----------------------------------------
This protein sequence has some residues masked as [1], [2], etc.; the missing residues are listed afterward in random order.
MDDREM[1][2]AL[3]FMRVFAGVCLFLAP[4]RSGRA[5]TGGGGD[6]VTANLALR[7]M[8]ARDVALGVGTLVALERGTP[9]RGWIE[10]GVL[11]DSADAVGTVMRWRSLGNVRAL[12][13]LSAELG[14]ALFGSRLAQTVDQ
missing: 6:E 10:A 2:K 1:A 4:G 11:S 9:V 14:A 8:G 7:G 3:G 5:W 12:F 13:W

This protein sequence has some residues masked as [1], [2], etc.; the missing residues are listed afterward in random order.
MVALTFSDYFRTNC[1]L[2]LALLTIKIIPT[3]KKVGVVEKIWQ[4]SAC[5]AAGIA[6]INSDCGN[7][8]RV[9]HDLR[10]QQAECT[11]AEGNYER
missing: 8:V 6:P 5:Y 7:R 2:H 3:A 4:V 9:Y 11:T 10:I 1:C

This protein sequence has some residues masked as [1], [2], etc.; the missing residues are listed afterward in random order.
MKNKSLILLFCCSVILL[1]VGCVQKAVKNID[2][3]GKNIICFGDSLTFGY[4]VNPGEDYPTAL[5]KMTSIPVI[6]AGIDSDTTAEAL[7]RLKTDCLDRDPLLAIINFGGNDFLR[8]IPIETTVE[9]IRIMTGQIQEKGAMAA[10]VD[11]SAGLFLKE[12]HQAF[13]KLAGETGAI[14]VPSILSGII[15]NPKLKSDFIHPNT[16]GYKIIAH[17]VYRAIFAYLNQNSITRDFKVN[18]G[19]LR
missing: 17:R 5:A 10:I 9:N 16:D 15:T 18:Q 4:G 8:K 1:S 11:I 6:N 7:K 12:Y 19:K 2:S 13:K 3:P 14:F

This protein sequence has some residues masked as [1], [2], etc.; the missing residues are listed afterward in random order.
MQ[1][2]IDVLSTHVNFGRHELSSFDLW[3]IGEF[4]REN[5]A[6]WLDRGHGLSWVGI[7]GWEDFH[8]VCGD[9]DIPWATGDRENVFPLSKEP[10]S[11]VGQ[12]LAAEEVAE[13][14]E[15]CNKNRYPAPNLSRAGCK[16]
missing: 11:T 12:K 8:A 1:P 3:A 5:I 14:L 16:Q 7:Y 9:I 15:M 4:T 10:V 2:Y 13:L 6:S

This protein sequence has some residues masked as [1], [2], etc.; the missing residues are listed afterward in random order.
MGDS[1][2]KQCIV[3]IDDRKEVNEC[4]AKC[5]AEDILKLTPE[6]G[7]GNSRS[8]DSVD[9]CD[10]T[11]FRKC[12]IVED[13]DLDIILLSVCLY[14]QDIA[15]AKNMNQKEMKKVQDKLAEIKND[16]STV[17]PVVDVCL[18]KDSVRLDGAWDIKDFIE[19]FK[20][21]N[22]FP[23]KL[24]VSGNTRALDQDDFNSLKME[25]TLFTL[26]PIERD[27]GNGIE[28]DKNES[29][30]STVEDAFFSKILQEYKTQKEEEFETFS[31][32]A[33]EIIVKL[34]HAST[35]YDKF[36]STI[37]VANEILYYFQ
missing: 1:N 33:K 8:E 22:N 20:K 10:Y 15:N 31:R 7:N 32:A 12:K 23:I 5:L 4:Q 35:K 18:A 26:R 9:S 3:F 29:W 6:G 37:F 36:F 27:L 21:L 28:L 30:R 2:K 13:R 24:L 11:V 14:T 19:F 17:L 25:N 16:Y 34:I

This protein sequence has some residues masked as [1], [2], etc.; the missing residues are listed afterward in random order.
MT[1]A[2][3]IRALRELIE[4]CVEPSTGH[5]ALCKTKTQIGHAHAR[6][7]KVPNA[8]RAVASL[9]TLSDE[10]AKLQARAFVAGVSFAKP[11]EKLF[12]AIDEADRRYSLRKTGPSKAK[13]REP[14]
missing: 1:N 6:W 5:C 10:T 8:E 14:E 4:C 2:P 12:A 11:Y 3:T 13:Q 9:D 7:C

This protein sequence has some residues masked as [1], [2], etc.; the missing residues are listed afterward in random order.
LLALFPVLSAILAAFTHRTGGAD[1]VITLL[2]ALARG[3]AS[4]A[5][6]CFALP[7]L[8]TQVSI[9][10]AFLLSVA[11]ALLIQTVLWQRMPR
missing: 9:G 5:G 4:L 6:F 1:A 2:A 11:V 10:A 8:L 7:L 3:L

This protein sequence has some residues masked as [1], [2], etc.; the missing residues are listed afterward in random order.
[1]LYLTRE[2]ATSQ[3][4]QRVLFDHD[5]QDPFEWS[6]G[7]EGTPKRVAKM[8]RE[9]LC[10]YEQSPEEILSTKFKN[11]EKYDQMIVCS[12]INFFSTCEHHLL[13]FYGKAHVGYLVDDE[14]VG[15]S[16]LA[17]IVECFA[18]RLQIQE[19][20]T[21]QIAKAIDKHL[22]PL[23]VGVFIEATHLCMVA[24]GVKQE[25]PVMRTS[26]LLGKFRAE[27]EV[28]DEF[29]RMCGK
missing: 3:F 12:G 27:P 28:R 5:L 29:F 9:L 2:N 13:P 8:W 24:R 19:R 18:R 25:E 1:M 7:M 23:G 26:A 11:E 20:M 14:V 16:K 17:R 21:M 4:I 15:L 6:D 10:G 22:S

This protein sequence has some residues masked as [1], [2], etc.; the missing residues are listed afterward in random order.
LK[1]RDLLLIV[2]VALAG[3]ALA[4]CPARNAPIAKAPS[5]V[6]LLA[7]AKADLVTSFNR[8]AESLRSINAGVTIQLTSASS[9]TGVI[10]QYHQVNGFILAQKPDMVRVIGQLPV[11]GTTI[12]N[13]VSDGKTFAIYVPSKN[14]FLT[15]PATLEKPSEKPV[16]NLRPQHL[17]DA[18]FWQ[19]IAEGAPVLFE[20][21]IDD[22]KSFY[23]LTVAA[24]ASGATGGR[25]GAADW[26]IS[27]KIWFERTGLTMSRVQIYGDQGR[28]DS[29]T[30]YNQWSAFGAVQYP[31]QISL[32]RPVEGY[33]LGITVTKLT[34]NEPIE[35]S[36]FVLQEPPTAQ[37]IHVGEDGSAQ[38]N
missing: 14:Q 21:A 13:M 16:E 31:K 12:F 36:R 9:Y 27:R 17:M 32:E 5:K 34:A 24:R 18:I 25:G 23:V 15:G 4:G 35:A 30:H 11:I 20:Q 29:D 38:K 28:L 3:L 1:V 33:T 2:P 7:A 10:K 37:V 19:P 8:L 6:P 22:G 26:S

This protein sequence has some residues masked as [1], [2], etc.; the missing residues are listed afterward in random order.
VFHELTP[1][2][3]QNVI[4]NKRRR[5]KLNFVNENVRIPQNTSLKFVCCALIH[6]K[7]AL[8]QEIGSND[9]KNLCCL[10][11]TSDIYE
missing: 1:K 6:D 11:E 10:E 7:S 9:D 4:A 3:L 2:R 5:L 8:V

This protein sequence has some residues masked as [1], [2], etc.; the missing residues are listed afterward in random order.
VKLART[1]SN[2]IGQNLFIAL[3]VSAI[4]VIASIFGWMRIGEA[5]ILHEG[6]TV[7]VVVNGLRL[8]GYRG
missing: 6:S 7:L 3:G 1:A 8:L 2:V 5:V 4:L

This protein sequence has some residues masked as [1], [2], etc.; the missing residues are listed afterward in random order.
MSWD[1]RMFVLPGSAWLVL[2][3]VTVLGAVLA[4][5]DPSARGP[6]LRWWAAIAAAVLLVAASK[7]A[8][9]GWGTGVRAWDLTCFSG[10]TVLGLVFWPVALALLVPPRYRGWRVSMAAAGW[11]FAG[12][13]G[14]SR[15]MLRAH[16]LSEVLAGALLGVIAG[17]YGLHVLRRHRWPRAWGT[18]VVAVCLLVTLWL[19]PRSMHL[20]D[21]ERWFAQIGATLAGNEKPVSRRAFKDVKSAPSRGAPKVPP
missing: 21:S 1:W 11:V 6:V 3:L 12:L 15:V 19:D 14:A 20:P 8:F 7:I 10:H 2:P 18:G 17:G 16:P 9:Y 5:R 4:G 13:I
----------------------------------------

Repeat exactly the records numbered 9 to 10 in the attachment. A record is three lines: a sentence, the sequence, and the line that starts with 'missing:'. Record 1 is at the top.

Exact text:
This protein sequence has some residues masked as [1], [2], etc.; the missing residues are listed afterward in random order.
LK[1]RDLLLIV[2]VALAG[3]ALA[4]CPARNAPIAKAPS[5]V[6]LLA[7]AKADLVTSFNR[8]AESLRSINAGVTIQLTSASS[9]TGVI[10]QYHQVNGFILAQKPDMVRVIGQLPV[11]GTTI[12]N[13]VSDGKTFAIYVPSKN[14]FLT[15]PATLEKPSEKPV[16]NLRPQHL[17]DA[18]FWQ[19]IAEGAPVLFE[20][21]IDD[22]KSFY[23]LTVAA[24]ASGATGGR[25]GAADW[26]IS[27]KIWFERTGLTMSRVQIYGDQGR[28]DS[29]T[30]YNQWSAFGAVQYP[31]QISL[32]RPVEGY[33]LGITVTKLT[34]NEPIE[35]S[36]FVLQEPPTAQ[37]IHVGEDGSAQ[38]N
missing: 14:Q 21:A 13:M 16:E 31:K 12:F 36:R 9:Y 27:R 17:M 32:E 5:K 34:A 24:R 18:I 25:G 23:V 15:G 4:G 35:A 30:H 11:I 20:Q 29:D 38:K 28:L 3:L 1:V 33:T 2:P 7:A 10:K 37:V 19:P 8:L 6:P 22:G 26:S

This protein sequence has some residues masked as [1], [2], etc.; the missing residues are listed afterward in random order.
VFHELTP[1][2][3]QNVI[4]NKRRR[5]KLNFVNENVRIPQNTSLKFVCCALIH[6]K[7]AL[8]QEIGSND[9]KNLCCL[10][11]TSDIYE
missing: 1:K 6:D 11:E 10:E 7:S 9:D 4:A 3:L 2:R 5:L 8:V